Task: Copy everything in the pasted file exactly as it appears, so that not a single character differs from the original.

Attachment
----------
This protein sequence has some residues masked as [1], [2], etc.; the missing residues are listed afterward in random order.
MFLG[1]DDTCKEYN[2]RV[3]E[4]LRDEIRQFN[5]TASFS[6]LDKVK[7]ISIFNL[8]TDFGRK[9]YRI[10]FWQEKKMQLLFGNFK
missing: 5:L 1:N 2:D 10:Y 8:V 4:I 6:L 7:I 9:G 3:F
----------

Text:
This protein sequence has some residues masked as [1], [2], etc.; the missing residues are listed afterward in random order.
MFLG[1]DDTCKEYN[2]RV[3]E[4]LRDEIRQFN[5]TASFS[6]LDKVK[7]ISIFNL[8]TDFGRK[9]YRI[10]FWQEKKMQLLFGNFK
missing: 5:L 1:N 2:D 10:Y 8:V 4:I 6:L 7:I 9:G 3:F